Author(s): Clive BarkerDownload
“Everybody is a book of blood; wherever we’re opened, we’re red.” For those who only know Clive Barker through his long multigenre novels, this one-volume edition of the Books of Blood is a welcome chance to acquire the 16 remarkable horror short stories with which he kicked off his career. For those who already know these tales, the poignant introduction is a window on the creator’s mind. Reflecting back after 14 years, Barker writes: I look at these pieces and I don’t think the man who wrote them is alive in me anymore…. We are all our own graveyards I believe; we squat amongst the tombs of the people we were. If we’re healthy, every day is a celebration, a Day of the Dead, in which we give thanks for the lives that we lived; and if we are neurotic we brood and mourn and wish that the past was still present. Reading these stories over, I feel a little of both. Some of the simple energies that made these words flow through my pen–that made the phrases felicitous and the ideas sing–have gone. I lost their maker a long time ago. These enthusiastic tales are not ashamed of visceral horror, of blood splashing freely across the page: “The Midnight Meat Train,” a grisly subway tale that surprises you with one twist after another; “The Yattering and Jack,” about a hilarious demon who possesses a Christmas turkey; “In the Hills, the Cities,” an unusual example of an original horror premise; “Dread,” a harrowing non-supernatural tale about being forced to realize your worst nightmare; “Jacqueline Ess: Her Will and Testament,” about a woman who kills men with her mind. Some of the tales are more successful than others, but all are distinguished by strikingly beautiful images of evil and destruction. No horror library is complete without them. –Fiona WebsterContents:· Introduction by Ramsey Campbell· The Book of Blood· The Midnight Meat Train· The Yattering and Jack· Pig Blood Blues· Sex, Death and Starshine · In the Hills, the Cities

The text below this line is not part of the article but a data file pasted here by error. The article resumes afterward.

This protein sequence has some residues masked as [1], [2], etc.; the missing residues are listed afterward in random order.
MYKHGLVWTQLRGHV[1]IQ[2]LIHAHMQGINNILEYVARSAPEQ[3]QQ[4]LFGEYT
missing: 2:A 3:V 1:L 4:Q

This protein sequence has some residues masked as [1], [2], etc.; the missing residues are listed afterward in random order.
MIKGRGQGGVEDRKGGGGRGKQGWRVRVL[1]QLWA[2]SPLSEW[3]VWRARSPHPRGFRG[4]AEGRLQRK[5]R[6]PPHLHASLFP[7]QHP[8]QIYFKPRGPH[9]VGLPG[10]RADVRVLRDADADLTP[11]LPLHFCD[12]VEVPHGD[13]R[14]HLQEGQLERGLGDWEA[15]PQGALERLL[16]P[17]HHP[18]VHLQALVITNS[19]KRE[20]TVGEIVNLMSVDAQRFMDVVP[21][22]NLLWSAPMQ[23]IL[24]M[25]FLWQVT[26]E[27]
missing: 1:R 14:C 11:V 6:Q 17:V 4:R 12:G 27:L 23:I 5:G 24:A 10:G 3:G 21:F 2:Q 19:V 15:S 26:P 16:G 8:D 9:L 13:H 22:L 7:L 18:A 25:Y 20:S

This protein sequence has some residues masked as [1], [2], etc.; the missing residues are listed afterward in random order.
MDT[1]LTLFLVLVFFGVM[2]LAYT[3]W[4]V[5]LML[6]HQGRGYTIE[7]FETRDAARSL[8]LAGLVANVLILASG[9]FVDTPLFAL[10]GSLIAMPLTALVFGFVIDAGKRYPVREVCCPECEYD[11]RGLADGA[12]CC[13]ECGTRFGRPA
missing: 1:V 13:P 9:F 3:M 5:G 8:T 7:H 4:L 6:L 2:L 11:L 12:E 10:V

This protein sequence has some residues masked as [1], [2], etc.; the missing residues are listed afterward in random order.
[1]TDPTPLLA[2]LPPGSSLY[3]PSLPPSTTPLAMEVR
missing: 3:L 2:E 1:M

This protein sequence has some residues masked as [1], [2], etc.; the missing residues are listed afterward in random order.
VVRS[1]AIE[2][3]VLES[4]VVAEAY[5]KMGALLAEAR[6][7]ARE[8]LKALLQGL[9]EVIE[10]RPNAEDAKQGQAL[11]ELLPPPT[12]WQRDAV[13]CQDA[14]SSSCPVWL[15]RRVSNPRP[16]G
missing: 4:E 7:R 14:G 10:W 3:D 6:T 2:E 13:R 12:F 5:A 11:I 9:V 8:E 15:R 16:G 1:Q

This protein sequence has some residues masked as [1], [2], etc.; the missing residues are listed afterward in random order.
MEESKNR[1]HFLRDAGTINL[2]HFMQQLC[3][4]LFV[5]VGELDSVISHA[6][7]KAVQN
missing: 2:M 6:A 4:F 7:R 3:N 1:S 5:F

Some Reviews: 670 in Goodreads.com
This is volume one of three volumes that comprise Clive Barker’s The Books of Blood. It consists of 6 short stories. Probably some of the best contemporary horror out there, most assuredly some of the best i’ve ever been acquanted with. Barker is a literary artist when it comes to this genre, as well as fantasy. I know 5 stars is high for a horror collection but within the genre i feel it deserves this rating. This was the sixth book by him i’ve read and i haven’t found a junker among them- they’re all great tales by an excellent storyteller.
The Book of Blood*** this was the shortest and coincidentally my least favorite of the collection. It’s about a paranormal investigation gone wrong.
The Midnight Meat Train*****What a great creepy story, would be even more so for people who live in NYC or another large city with subways, I would imagine, never been on a subway myself. There’s a movie based upon this short story, (I think by the same name) that is really good too. i han’t realized it was based on this until I started reading it and even knowing how it ended, it was still super creepy.
The Yattering and Jack**** A demon,( the Yattering) is sent from Hell to mentally break a man, but it isn’t going like it should. This one’s the lightest of the bunch, comedic in spots.
Pig Blood Blues**** A man comes to work at a detention center for adolescent offenders that is like no other
Sex, Death and Starshine***** A truly creepy story concerning the theatre business and it’s patrons in both present-day and Old Hollywood